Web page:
DDI’s research of more than 2,400 organizations, found that those organizations who are better adjusted for disruption, and who were rated by their leaders in the top-third for agility, were far more likely to develop new solutions through diverse perspectives. As you can see below in the upper left section in yellow, 77 percent of more agile organizations rely on multiple and diverse perspectives to generate their new solutions and products. By comparison—half that number, only 34 percent of less agile organizations leverage diverse perspectives.

The challenge and opportunity for companies today is to internalize disruption, but too often they rely on the same people with the same perspectives to do this. While companies can go outside to source new talent and perspectives, the biggest opportunity lies within; finding ways to surface and leverage new thinking and perspectives within their organization.

The Knowledge Economy: Perhaps the most significant change over the last few decades has been the transition from an economic society based on physical and tangible assets, such as plants and equipment, to one based on intangible assets, such as customer relationships, brand, ideas, and innovation. For organizations, this transition, and therefore the source of competitive advantage, is largely driven by the quality of talent.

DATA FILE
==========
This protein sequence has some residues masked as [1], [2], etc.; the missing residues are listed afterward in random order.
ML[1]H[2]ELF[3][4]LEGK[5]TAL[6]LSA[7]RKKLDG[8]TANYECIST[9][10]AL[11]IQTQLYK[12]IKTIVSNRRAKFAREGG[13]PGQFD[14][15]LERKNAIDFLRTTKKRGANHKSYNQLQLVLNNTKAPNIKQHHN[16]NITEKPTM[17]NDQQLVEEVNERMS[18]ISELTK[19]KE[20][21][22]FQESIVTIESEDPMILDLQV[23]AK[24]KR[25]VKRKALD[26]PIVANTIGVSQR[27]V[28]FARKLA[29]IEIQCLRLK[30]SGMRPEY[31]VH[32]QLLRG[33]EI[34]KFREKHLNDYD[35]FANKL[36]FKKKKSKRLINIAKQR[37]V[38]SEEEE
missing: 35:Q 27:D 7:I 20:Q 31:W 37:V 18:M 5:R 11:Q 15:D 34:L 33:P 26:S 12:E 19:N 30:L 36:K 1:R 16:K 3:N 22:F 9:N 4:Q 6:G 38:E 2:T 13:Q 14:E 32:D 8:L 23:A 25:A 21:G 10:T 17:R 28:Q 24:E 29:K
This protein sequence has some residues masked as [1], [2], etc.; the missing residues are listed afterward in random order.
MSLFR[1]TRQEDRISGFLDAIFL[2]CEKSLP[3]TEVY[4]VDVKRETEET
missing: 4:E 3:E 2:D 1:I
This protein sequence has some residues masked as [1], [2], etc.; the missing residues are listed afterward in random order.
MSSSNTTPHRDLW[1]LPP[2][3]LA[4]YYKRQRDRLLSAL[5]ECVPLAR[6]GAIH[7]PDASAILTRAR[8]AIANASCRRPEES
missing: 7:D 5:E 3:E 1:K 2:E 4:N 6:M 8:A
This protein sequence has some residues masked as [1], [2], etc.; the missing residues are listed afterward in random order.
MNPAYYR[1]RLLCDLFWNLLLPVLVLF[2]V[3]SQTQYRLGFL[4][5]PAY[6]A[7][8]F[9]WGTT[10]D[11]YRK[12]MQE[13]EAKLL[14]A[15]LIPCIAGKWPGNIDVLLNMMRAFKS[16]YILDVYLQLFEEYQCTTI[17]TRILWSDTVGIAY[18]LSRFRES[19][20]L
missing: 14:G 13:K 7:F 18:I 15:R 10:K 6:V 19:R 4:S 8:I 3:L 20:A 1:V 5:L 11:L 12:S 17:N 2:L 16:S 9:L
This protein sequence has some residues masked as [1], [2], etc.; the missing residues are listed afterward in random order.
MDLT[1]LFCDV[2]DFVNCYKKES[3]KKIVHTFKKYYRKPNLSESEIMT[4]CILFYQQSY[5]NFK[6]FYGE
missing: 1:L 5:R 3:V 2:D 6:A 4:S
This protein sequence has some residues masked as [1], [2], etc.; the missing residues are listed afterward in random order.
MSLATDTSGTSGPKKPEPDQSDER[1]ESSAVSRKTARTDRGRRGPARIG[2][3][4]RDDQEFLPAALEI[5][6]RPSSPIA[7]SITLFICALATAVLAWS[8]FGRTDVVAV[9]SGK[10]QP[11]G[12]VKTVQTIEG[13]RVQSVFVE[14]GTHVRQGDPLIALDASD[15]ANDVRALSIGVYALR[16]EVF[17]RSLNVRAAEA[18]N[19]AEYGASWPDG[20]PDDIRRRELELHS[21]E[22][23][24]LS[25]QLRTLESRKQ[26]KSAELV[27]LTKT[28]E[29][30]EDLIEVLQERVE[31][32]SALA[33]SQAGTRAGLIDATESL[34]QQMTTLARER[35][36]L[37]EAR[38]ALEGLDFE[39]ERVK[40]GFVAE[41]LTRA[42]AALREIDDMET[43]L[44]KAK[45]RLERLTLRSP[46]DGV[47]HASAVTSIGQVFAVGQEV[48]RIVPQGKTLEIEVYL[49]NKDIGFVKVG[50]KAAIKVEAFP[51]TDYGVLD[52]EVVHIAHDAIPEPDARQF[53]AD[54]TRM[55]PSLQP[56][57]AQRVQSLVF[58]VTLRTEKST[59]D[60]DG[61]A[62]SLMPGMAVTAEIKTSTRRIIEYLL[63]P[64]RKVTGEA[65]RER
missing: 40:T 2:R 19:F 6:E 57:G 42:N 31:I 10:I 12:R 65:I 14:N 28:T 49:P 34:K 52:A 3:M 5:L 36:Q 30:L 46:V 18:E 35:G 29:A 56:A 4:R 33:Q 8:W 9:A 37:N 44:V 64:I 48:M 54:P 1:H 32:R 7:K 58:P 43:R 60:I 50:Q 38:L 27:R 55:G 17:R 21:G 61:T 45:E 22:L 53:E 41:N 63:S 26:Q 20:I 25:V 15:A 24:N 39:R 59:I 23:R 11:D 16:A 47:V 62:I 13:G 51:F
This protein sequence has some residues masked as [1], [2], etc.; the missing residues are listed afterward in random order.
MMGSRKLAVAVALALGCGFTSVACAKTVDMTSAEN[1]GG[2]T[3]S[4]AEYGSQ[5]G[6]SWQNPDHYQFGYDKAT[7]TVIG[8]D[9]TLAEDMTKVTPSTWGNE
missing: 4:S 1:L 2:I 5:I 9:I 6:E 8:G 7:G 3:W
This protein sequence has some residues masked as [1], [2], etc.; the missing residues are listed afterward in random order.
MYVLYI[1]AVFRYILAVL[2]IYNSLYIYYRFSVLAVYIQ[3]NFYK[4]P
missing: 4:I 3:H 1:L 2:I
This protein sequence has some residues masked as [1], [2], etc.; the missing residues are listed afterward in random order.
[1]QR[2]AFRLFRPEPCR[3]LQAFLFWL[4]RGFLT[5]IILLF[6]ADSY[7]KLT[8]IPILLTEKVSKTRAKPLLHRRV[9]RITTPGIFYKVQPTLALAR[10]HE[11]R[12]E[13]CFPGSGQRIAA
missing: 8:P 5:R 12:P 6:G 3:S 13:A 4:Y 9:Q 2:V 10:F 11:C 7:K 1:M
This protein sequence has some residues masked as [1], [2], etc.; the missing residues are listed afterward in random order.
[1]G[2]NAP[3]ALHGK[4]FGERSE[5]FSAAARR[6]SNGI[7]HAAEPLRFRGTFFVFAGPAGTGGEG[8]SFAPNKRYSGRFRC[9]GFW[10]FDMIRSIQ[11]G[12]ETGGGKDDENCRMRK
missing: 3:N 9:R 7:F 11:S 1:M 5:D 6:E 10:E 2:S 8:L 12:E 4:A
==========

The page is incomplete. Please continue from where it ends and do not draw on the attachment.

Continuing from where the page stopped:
While this shift has been in play for several years, the priority has changed. Through the first two decades of the “knowledge economy,” the focus was on capturing, managing, and sharing existing knowledge. In more recent times, the need has shifted to how organizations can rapidly create new knowledge through ideas, innovations, and new ways of working.

The shift to knowledge-based economies is the context underpinning the work of University of Michigan professor, Scott Page. In his book, The Diversity Bonus: How Great Teams Pay Off in the Knowledge Economy, Page demonstrates how diversity often trumps ability, and how a group of ordinary people who are diverse can outperform a group of like-minded experts. There’s a bonus for seeking out diverse perspectives, and likewise, a cost to continuing to rely on the same old perspectives. Page’s research shows that when you solve problems from predominantly one perspective, you build in an error rate of about 30 percent. For organizations, this means even if one type of talent has provided some moderate successes in the past, continuing to tap that same kind of talent could be detrimental.  

New research out of NC State University showed that among the 3,000 largest publicly-traded companies, those with more diverse workforces were more efficient in generating new products and patents; they demonstrated a causal link between diversity and increased innovation as well as a stronger financial position. (Do Pro‐Diversity Policies Improve Corporate Innovation? Roger C. Mayer, Richard S. Warr, Jing Zhao)

Page argues that, “as we transition to a knowledge economy and as more people work in teams on complex tasks, diversity bonuses become more relevant.”

Poor, Weak and Nonexistent